Anomaly’s Carl Johnson likens his agency’s brand development projects — including its latest push to revive the storied New York Cosmos soccer club — to long-term, stock market investments and acknowledges that without traditional client relationships, Anomaly couldn’t play in this entrepreneurial space. In fact, Anomaly funds most such ventures via its profits from retainer clients like Nike, Motorola and Sony.
The New York shop is among a still relatively small number of agencies pursuing such “skin-in-the-game” deals, which, when successful, can enhance the entrepreneurial reputations of executives known largely for making ads. By taking equity or a cut of revenue in these ventures, agencies such as Trumpet, The Brooklyn Brothers, Deutsch, Crispin Porter + Bogusky, Berlin Cameron United and Anomaly eschew traditional client compensation schemes and demonstrate a willingness to take risks with the potential for longer-term rewards.
“That’s what clients are asking agencies to do — share some of the financial risk. Lawyers do that,” said Arthur Anderson of Morgan Anderson Consulting in New York. “I think there’s a very large market out there . . . Wouldn’t [a client] rather have a skilled advisor who has some real skin in the game and hopefully will be motivated in large part by making you successful?”
Anomaly’s Cosmos venture is among its most ambitious, involving the establishment of a limited liability company, the creation of a 120-page prospectus, the wooing of investors and the recruitment of international soccer icon Pelé. Johnson, as CEO of the New York Cosmos LLC, is central to the effort and the intellectual property deal, which, for Anomaly, began a year ago with a meeting in New York with Cosmos rights holder Paul Kemsley and ultimately aims to bring the Cosmos back to life as a franchise in Major League Soccer.
The obstacles to winning a place in MLS are formidable. The Cosmos will need a stadium, at least $40 million to enter the league and much patience because the Red Bulls franchise in New Jersey has exclusive rights to the region until 2013, according to Johnson. And if the Cosmos gain entrance into the league, Johnson estimates that the team will need hundreds of millions of dollars to operate.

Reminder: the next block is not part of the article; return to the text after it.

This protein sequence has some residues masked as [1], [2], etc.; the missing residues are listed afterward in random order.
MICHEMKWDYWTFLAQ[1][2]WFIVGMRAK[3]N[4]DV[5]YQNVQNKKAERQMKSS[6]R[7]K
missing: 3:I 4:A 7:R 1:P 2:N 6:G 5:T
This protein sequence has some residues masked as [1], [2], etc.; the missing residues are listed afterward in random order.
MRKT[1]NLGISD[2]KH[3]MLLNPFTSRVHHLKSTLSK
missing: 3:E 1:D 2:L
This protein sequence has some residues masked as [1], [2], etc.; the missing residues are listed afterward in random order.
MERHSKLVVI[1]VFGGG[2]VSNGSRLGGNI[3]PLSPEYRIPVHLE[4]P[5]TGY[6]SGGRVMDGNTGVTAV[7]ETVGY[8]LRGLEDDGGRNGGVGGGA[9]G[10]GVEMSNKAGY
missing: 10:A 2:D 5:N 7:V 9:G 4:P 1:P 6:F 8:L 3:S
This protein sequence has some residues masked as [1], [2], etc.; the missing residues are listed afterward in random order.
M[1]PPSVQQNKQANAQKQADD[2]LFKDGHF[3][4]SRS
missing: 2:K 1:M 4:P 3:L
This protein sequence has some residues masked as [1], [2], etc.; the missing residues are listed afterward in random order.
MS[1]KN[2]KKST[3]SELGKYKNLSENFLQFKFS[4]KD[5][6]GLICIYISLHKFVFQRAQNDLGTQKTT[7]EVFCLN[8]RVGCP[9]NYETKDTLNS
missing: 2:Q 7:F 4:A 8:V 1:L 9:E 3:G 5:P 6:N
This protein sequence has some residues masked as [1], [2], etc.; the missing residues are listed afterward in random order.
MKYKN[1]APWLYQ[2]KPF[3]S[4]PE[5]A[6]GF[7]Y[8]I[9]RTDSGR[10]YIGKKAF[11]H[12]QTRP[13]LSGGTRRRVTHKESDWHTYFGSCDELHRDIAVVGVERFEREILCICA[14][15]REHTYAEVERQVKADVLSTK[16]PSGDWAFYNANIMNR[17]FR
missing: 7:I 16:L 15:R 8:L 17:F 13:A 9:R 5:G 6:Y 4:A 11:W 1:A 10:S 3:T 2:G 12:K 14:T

Then there’s the larger question of saturation: Can a market that already fields a dozen professional sports teams support a second MLS club? Johnson obviously thinks so, but Terry Lefton of Street & Smith’s SportsBusiness Journal isn’t as sure, particularly given that other teams are spread out across the U.S. and Canada.
“Their last four or five franchises have great buildings, really deep pockets and outstanding ownerships. So, just because you’re the Cosmos doesn’t mean a lot to me when you’re stacked up against those guys,” said Lefton, who covers sports marketing and sponsorships in New York. “You need to have good financing, a path to a new stadium and a really good plan.”
Right now, the Cosmos company is focusing on building credibility and reestablishing roots in the New York City area. In June, Pelé signed on as honorary president in exchange for a stake in the operation. (Anomaly also has equity in the Cosmos — described by Johnson as a single-digit percentage of the company. To date, the agency cost has been time: a core group of four or five top executives work on the project, with help from another three or four when needed. Johnson, for example, works 18-hour days, seven days a week to manage Cosmos-related business, his agency and key clients.)
Other Cosmos principals include Kemsley, as chairman; Anomaly brand strategy director Dan Cherry, as executive director of marketing; and director of soccer Terry Byrne, who has longstanding ties to players such as David Beckham.
Additionally, after an early round of fundraising, the Cosmos has invested in two soccer academies and purchased the annual Copa NYC tournament. Cosmos principals also are talking to New York City about providing soccer equipment and facilities for children interested in playing the game.
Of course, fundraising continues to be paramount, given the entrance and operations costs as well as the price of building a new stadium. Cosmos principals are eyeing Queens as a potential home, given the availability of land and that the borough is “one of the hotbeds of soccer in New York,” Johnson said.
Anomaly’s sports brand marketing experience has proved invaluable; the shop handles creative duties on Nike’s Converse and Umbro brands and provides marketing and business advice to the Manchester City soccer club in the U.K.
Such credentials were key to Anomaly earning the trust of Kemsley when the blunt U.K. real estate mogul first met the shop’s principals in August 2009. And, in sizing up the opportunity, Anomaly “felt that the potential of the New York Cosmos was huge,” Johnson said. “It’s a global play with significant external funding where we are central to the outcome and it’s in our wheelhouse of what we know. It really is bang-on. So, you can say with real confidence, we know how to do this.”